Even with hundreds of lunch options around Tokyo Station, Ippei is a clear favorite with many office workers in the area. Hearty, solid, inexpensive set lunches of Japanese favourites that arrive within 5 minutes - what’s not to like?
角煮丼 Kakuni-don - braised pork belly rice bowl with an egg, and a smear of Japanese mustard. - image © Florentyna Leow
According to the official website, the Marunouchi district is home to around 230,000 office workers. Add in all the casual commuters, passersby, and tourists who end up in the area visiting Tokyo Station and the surrounding attractions, and you have an area that’s heaving with people every single day. That could mean any number of things, but the first thought that comes to mind is how much food you need to feed that many people every single day.
The entrance fo Ippei. - image © Florentyna Leow
It’s no surprise, then, that there’s such a huge concentration of restaurants in the Tokyo Station and Nihonbashi areas. What’s more, staying in business is competitive. It’s all about cost-performance, or “cospa” as they say in Japan. The basic winning formula for an everyday lunch is good cooking that's good value for money. Anything else is a no-go for the office worker short on time - and money, given the stagnating salaries these days.
A brief escape from the office. - image © Florentyna Leow
A favorite with the local salarypeople in Nihonbashi is Ippei, an oden restaurant and izakaya tucked away in the basement of the STARTS Yaesu Chuo Building a short walk away from Tokyo Station. Everyone under the age of 60 there was obviously an office worker - white collared shirts, black trousers, ties, modest skirts and blouses in neutral tones.
Oden - in this case, several different kinds of processed fishcakes in broth. This came with the lunch set. - image © Florentyna Leow
Oden is hard to describe succinctly to someone who’s never eaten it before, but I think of it as “things simmered in broth.” Specifically, a light soy-spiked dashi broth. The ingredients being simmered vary and range from eggs to daikon to processed fishcakes of all kinds, and you call any of those ingredients, singly or together, ‘oden.’ It’s the self-service soupy stuff you see in convenience stores near the cash register when the weather takes a colder turn. Though it’s commonly a winter dish, there are restaurants like Ippei which serve it year-round.
The lunch menu. Nothing is in English, but everything has photos. Note that 牛すじ gyusuji refers to beef cartilage/tendons - there’s beef tendon curry, and a limited number of beef tendon rice bowls. - image © Florentyna Leow
While Ippei has an extensive izakaya menu, you can only order a la carte during the day. From 11:15am to 1:30pm, it’s all set lunches. The oden set lunch is reputedly the most popular, though anything else you order will come with some oden. Just point to any of the photos on the menu that look the most appealing, and it’ll arrive within 5 - 8 minutes.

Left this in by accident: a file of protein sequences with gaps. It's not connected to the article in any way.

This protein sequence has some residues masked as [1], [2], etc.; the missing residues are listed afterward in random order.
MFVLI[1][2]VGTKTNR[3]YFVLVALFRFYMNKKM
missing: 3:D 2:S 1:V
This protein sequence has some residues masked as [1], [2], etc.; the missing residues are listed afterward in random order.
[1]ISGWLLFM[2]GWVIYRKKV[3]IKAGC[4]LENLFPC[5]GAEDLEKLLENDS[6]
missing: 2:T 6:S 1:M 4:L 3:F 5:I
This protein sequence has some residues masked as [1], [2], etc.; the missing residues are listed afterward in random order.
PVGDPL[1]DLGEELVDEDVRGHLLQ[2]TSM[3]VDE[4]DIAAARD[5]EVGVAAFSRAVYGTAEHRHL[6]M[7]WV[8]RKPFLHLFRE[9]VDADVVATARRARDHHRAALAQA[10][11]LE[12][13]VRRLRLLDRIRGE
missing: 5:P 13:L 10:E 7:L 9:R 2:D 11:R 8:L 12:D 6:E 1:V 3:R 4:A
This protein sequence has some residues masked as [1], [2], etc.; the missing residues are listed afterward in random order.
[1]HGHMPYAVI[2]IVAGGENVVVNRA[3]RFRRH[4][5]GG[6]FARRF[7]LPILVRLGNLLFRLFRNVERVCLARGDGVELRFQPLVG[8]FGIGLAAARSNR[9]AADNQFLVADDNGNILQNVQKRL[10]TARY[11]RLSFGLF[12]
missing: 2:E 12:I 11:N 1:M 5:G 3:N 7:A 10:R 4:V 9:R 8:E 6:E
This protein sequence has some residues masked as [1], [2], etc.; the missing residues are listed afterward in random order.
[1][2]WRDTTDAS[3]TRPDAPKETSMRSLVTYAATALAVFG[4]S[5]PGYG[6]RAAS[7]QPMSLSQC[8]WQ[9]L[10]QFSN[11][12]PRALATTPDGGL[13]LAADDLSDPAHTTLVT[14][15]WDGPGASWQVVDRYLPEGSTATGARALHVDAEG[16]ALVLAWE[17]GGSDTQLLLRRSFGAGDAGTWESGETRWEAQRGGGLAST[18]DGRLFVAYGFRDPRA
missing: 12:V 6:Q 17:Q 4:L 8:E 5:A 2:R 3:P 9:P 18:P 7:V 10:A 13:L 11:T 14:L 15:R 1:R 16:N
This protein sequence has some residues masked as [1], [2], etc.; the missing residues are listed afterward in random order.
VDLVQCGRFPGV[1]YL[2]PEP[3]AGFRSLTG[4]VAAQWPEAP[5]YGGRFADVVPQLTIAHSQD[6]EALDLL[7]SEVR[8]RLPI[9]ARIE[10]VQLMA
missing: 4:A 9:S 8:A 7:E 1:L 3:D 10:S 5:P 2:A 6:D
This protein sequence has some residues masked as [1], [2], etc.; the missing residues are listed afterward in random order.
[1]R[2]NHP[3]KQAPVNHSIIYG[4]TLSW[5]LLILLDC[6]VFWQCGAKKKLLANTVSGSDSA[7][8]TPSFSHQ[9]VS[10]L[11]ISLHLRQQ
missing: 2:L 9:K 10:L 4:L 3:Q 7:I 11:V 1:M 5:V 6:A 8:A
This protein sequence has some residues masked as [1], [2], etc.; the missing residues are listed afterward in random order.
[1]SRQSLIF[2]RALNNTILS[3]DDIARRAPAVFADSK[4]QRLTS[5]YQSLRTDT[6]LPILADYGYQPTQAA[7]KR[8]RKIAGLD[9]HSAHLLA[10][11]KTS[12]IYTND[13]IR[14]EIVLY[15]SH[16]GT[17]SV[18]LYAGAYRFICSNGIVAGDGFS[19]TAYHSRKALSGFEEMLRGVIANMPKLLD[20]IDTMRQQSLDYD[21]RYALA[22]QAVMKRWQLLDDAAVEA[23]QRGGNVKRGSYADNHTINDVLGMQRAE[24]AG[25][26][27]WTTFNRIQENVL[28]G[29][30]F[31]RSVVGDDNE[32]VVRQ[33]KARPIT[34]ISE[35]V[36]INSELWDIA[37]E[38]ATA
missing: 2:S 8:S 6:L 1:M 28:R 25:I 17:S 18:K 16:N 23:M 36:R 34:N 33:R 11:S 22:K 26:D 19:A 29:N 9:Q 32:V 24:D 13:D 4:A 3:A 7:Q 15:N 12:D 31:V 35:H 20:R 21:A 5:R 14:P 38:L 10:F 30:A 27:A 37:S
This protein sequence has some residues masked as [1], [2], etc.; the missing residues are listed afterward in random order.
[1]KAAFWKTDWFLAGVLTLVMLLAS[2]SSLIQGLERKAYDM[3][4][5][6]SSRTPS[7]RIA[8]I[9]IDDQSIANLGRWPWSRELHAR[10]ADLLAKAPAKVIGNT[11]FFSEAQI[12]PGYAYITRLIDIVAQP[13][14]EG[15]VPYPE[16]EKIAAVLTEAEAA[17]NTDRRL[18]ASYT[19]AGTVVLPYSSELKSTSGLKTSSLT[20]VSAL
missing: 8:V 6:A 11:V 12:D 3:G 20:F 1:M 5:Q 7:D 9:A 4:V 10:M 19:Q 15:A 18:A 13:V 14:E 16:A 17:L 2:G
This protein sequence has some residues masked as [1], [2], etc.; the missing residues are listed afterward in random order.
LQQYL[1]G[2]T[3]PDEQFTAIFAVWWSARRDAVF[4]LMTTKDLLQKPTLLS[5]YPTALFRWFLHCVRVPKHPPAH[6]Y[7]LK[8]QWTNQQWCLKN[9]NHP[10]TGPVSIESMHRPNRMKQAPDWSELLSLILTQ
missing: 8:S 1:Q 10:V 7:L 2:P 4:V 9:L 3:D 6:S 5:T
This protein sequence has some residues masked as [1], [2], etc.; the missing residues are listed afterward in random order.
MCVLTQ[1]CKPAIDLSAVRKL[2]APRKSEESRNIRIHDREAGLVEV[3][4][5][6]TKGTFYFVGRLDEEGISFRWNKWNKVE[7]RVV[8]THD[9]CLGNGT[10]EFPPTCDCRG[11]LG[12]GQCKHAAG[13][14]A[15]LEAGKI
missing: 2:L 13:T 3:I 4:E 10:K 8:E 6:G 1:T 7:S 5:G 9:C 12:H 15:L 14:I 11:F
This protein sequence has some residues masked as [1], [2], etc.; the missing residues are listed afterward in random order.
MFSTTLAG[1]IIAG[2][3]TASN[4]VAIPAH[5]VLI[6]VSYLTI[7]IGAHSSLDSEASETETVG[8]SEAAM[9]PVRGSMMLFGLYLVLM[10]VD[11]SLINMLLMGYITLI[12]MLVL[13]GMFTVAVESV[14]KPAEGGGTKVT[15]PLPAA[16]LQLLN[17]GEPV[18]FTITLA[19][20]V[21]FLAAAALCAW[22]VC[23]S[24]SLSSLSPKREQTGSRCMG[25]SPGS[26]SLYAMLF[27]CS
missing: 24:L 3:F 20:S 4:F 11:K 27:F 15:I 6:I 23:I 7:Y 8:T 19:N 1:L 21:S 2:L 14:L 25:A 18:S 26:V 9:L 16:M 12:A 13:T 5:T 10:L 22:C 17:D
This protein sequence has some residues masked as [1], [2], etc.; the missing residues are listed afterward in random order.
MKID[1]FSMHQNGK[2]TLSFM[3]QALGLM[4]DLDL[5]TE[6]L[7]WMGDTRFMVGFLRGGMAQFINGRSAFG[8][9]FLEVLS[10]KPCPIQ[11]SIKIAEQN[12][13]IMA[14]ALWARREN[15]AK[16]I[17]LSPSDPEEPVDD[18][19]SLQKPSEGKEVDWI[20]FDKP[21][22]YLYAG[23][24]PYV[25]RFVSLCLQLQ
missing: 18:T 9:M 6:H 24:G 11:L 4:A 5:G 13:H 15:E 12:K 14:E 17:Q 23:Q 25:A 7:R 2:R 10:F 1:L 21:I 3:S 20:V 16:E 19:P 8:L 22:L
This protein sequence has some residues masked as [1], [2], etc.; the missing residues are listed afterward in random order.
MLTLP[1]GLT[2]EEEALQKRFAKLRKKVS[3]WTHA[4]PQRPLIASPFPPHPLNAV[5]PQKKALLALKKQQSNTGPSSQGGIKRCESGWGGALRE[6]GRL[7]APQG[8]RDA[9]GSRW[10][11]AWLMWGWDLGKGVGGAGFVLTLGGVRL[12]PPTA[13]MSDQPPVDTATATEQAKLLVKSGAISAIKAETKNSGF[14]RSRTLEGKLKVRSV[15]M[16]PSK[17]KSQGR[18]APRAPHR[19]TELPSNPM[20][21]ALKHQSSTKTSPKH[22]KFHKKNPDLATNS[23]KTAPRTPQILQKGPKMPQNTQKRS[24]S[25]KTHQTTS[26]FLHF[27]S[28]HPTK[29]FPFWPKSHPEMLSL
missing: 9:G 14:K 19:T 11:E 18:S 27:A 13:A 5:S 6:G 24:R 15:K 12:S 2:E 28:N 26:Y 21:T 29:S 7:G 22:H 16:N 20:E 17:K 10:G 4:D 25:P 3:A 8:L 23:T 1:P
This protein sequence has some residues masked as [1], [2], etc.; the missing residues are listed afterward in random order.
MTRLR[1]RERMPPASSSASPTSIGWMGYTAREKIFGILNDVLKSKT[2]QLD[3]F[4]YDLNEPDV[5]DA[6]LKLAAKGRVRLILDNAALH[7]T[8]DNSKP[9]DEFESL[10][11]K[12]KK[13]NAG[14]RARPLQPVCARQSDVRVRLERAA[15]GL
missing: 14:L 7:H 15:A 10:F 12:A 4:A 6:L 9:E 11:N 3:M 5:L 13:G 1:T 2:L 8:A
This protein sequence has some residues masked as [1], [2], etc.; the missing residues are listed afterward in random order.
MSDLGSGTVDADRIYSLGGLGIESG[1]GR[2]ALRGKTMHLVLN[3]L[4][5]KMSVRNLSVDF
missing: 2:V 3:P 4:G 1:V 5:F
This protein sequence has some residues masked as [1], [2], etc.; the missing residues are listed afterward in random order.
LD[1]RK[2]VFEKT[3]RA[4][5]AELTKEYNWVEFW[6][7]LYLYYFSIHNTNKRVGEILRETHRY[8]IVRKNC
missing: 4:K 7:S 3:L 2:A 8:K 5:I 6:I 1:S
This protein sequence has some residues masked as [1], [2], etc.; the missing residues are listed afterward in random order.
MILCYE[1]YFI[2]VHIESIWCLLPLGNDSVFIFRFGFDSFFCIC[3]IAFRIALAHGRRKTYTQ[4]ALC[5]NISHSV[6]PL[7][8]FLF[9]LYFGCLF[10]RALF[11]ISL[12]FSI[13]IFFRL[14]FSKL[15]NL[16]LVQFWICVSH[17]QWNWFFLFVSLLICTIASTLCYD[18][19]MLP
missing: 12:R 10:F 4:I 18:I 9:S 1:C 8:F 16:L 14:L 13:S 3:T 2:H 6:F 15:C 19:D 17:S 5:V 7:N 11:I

The braised pork belly rice bowl set for JPY950. It comes with oden, pickles, and miso soup. - image © Florentyna Leow
It’s no gourmet destination, but Ippei's set lunches are straightforward, unchallenging, and cost less than JPY1,000 per person. Nothing here requires you to think deeply about what you’re eating. The oden is surprisingly delicious - nothing overcooked (this happens frequently) and in a delicious sweet-salty broth that’s good enough to finish drinking. Their food is the kind of hearty lunch you look forward to after being cooped up in the office all morning, and it’s the kind of food that will help you make it through the rest of the day.
Pre-breaking the egg. - image © Florentyna Leow
The best part about Ippei is the lack of queues. It’s a capacious enough restaurant that you won’t see lines of diners like in Tokyo Station a few minutes walk away, but the food is on par with what you’ll find at most of the restaurants in the station. Turnover is fast, and the constant stream of office workers coming in and out means you don’t need to rush through your meal, because everyone else already is.
The staircase to the basement of STARTS building, if arriving from above-ground. - image © Florentyna Leow
The worst part: while the situation has improved in recent years, many office workers in Japan still smoke like chimneys - no doubt to cope with all the stress. That means that there are places like Ippei still allow smoking. But it’s only really a problem if you end up too near a diner who smokes.
Exit 23 from the Yaesu underground shopping mall. - image © Florentyna Leow
Directions: Ippei is accessible via exit 23 of the Yaesu underground shopping mall. Go through the doors as above, turn right, go up the stairs and through another set of doors without going above ground.
A giraffe statue with a crown at the entrance to the STARTS building. - image © Florentyna Leow
Or, if you’re walking above ground from the Yaesu Central Exit, look for the giraffe statue at the front of the building and head underground.
Name in Japanese:
おでん 和食 一平 日本橋店
B1, STARTS Yaesu Chuo Building, 3-4-10, Nihombashi, Chuo-ku, Tokyo, 103-0027
〒103-0027 東京都中央区日本橋3-4-10 スターツ八重洲中央ビルB1
Monday - Friday Lunch: 11:15am - 1:30pm
Dinner: 5:00pm - 10:30pm
Saturday 4:00pm - 9:00pm
Subway: 3-minute walk from Exit B3 of Nihonbashi Station on the Tokyo Metro Ginza line, or 5-minute walk from Tokyo Station’s Yaesu Central Exit
:: Read customer reviews of IPPEI on TripAdvisor
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